If you knew nothing about Double Dragon Gaiden: Rise of the Dragons, the start screen would tell you everything you needed. An void engulfed by raging, low-bit fire features in its center a pair of snarling dragons holding the menu. It’s arcade action with no holds barred.
The side-scrolling beat ’em up takes place in an alternative universe ’90s where various gangs hold power in a ravaged New York. There’s a quick narrative scene which, honestly, isn’t the point of the game. So, I appreciate that it wraps up quickly and introduces our heroes: The Lee brothers.The pair are sons of the famous martial artist who has gone missing who decide they can’t wait around for him to fix things.
I have a lot of options, partly because of the game’s focus on updating the series for a modern audience. Story mode allows me to change whether it costs me or not to continue after losing all my lives, or, indeed, if I want to up the ante and play with permadeath. I can jump into a selectable mission with character options ranging from the high-kicking protagonists to some of the baddies I encounters and unlock later on. Each fighter has their own special and the option to tag team with another character.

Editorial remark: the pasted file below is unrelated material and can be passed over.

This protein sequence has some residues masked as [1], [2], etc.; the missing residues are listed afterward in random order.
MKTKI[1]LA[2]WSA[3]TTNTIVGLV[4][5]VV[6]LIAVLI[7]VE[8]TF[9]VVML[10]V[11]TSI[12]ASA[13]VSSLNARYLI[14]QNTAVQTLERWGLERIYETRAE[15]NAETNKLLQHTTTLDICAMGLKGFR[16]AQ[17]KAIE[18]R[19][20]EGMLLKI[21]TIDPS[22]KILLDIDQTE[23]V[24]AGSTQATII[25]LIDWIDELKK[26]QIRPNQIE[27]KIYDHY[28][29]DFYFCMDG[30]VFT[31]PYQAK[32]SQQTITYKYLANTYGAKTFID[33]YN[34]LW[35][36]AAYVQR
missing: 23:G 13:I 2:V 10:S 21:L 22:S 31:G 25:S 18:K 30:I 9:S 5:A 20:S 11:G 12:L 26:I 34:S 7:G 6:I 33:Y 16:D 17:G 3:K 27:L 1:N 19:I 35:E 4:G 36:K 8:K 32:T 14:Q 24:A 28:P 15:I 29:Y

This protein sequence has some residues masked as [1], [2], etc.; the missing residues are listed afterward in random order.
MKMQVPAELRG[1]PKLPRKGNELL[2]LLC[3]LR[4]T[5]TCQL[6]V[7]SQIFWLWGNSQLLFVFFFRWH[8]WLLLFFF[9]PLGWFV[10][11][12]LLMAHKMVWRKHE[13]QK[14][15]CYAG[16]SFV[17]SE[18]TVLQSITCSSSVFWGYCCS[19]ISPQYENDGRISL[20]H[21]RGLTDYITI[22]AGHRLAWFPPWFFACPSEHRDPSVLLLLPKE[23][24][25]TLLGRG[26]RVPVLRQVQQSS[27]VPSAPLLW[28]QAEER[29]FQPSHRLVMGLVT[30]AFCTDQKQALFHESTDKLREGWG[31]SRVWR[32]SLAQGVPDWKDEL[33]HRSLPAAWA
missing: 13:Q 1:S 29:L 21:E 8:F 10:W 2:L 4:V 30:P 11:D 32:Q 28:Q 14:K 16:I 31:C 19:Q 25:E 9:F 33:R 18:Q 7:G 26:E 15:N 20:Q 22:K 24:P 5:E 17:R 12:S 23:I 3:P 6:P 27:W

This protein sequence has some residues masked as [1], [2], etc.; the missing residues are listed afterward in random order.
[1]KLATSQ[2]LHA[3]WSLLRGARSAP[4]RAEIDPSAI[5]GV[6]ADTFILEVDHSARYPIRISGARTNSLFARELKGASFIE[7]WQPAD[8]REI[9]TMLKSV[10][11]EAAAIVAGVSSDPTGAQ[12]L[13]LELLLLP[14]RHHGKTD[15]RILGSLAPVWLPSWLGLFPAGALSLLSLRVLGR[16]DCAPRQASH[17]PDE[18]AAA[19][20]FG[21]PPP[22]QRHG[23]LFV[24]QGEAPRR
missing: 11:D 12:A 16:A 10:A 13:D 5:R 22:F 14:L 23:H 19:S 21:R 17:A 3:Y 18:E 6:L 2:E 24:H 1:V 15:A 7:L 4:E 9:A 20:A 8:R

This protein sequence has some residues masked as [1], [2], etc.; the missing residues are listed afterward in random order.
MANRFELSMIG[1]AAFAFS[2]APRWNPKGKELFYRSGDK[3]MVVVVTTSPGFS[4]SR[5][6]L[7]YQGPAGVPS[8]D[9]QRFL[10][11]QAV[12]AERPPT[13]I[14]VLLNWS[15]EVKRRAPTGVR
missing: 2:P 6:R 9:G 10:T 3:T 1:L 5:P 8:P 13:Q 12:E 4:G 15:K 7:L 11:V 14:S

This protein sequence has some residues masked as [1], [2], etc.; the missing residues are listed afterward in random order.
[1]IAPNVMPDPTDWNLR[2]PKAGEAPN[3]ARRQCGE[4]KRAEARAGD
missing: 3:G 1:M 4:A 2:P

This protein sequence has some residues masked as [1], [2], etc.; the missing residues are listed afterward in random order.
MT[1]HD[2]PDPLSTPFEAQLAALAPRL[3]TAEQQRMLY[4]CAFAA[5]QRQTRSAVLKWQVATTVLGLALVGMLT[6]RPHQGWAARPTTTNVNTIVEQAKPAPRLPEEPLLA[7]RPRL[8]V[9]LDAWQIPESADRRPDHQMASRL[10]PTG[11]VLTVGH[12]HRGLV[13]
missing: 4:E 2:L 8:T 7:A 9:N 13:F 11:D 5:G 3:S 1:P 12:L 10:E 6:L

Rightfully, the action is the star of the title. Bombastic specials, fast combos, and calling in a partner to take over and knock out every enemy is frantic and strategic. Hitting targets, and getting hit, fills a special meter that lets me unleash a move that dominates a nearby crowd, which is always entertaining to watch. Money spills out in all directions from a defeated foe, adding more flash to the already energetic combat.
The money is not just for show, but feeds into the game’s roguelike elements. At the end of a successful mission, I’m able to spend some hard-earned cash to upgrade my abilities. This can include things like increasing the damage of my main fighter’s regular combo or decreasing how long it takes for the special meter to fill up. One of my favorite options, though, was being able to knock enemies back when I switched between characters, leaving them open to a flurry of blows.
I haven’t made my way through the game yet, but Double Dragon Gaiden: Rise of the Dragons is already easy to recommend to arcade-style beat ’em up fans.